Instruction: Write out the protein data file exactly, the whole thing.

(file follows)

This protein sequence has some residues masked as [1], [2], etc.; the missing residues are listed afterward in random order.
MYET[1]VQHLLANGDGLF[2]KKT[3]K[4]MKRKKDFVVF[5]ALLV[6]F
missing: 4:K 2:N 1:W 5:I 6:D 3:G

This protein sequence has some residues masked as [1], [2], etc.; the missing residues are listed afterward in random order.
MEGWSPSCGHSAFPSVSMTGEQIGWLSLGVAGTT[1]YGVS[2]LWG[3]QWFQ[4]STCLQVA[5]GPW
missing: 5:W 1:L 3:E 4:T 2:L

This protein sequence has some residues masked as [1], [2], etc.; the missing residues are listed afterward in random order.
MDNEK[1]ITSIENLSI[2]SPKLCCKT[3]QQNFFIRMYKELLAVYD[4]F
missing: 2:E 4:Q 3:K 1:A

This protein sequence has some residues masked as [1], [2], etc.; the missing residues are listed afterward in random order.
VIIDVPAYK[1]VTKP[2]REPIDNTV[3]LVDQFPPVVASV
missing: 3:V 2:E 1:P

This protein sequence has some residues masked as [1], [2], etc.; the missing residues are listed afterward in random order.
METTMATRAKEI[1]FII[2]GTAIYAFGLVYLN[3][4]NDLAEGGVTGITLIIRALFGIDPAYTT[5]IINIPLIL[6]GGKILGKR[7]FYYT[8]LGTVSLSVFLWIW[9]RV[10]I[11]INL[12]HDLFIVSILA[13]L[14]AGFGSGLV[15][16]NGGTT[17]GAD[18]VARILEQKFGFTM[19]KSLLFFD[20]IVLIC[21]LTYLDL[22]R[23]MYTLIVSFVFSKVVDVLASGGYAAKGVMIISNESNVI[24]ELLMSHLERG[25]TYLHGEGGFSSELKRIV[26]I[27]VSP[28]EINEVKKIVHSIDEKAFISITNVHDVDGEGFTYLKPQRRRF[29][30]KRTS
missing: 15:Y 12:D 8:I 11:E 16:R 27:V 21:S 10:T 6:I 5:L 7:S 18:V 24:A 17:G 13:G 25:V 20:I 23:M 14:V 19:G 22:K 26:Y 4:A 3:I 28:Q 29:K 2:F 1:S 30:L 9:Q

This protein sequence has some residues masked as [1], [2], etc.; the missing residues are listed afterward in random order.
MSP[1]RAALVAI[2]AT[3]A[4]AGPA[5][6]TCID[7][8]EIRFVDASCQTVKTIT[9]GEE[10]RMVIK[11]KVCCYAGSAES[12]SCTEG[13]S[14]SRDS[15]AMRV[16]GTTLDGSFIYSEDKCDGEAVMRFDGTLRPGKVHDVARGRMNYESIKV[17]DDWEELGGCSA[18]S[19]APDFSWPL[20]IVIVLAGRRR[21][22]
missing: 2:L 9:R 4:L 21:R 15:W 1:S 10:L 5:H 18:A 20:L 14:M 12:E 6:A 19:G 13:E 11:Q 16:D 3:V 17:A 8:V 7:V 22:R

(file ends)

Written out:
This protein sequence has some residues masked as [1], [2], etc.; the missing residues are listed afterward in random order.
MYET[1]VQHLLANGDGLF[2]KKT[3]K[4]MKRKKDFVVF[5]ALLV[6]F
missing: 4:K 2:N 1:W 5:I 6:D 3:G

This protein sequence has some residues masked as [1], [2], etc.; the missing residues are listed afterward in random order.
MEGWSPSCGHSAFPSVSMTGEQIGWLSLGVAGTT[1]YGVS[2]LWG[3]QWFQ[4]STCLQVA[5]GPW
missing: 5:W 1:L 3:E 4:T 2:L

This protein sequence has some residues masked as [1], [2], etc.; the missing residues are listed afterward in random order.
MDNEK[1]ITSIENLSI[2]SPKLCCKT[3]QQNFFIRMYKELLAVYD[4]F
missing: 2:E 4:Q 3:K 1:A

This protein sequence has some residues masked as [1], [2], etc.; the missing residues are listed afterward in random order.
VIIDVPAYK[1]VTKP[2]REPIDNTV[3]LVDQFPPVVASV
missing: 3:V 2:E 1:P

This protein sequence has some residues masked as [1], [2], etc.; the missing residues are listed afterward in random order.
METTMATRAKEI[1]FII[2]GTAIYAFGLVYLN[3][4]NDLAEGGVTGITLIIRALFGIDPAYTT[5]IINIPLIL[6]GGKILGKR[7]FYYT[8]LGTVSLSVFLWIW[9]RV[10]I[11]INL[12]HDLFIVSILA[13]L[14]AGFGSGLV[15][16]NGGTT[17]GAD[18]VARILEQKFGFTM[19]KSLLFFD[20]IVLIC[21]LTYLDL[22]R[23]MYTLIVSFVFSKVVDVLASGGYAAKGVMIISNESNVI[24]ELLMSHLERG[25]TYLHGEGGFSSELKRIV[26]I[27]VSP[28]EINEVKKIVHSIDEKAFISITNVHDVDGEGFTYLKPQRRRF[29][30]KRTS
missing: 15:Y 12:D 8:I 11:E 16:R 27:V 21:S 10:T 6:I 5:L 7:S 18:V 24:A 17:G 13:G 25:V 20:I 23:M 14:V 19:G 22:K 26:Y 4:A 3:I 28:Q 29:K 2:F 1:S 30:L 9:Q

This protein sequence has some residues masked as [1], [2], etc.; the missing residues are listed afterward in random order.
MSP[1]RAALVAI[2]AT[3]A[4]AGPA[5][6]TCID[7][8]EIRFVDASCQTVKTIT[9]GEE[10]RMVIK[11]KVCCYAGSAES[12]SCTEG[13]S[14]SRDS[15]AMRV[16]GTTLDGSFIYSEDKCDGEAVMRFDGTLRPGKVHDVARGRMNYESIKV[17]DDWEELGGCSA[18]S[19]APDFSWPL[20]IVIVLAGRRR[21][22]
missing: 2:L 9:R 4:L 21:R 15:W 1:S 10:L 5:H 18:A 20:L 14:M 12:E 6:A 19:G 13:E 11:Q 16:D 3:V 17:A 8:V 7:V 22:R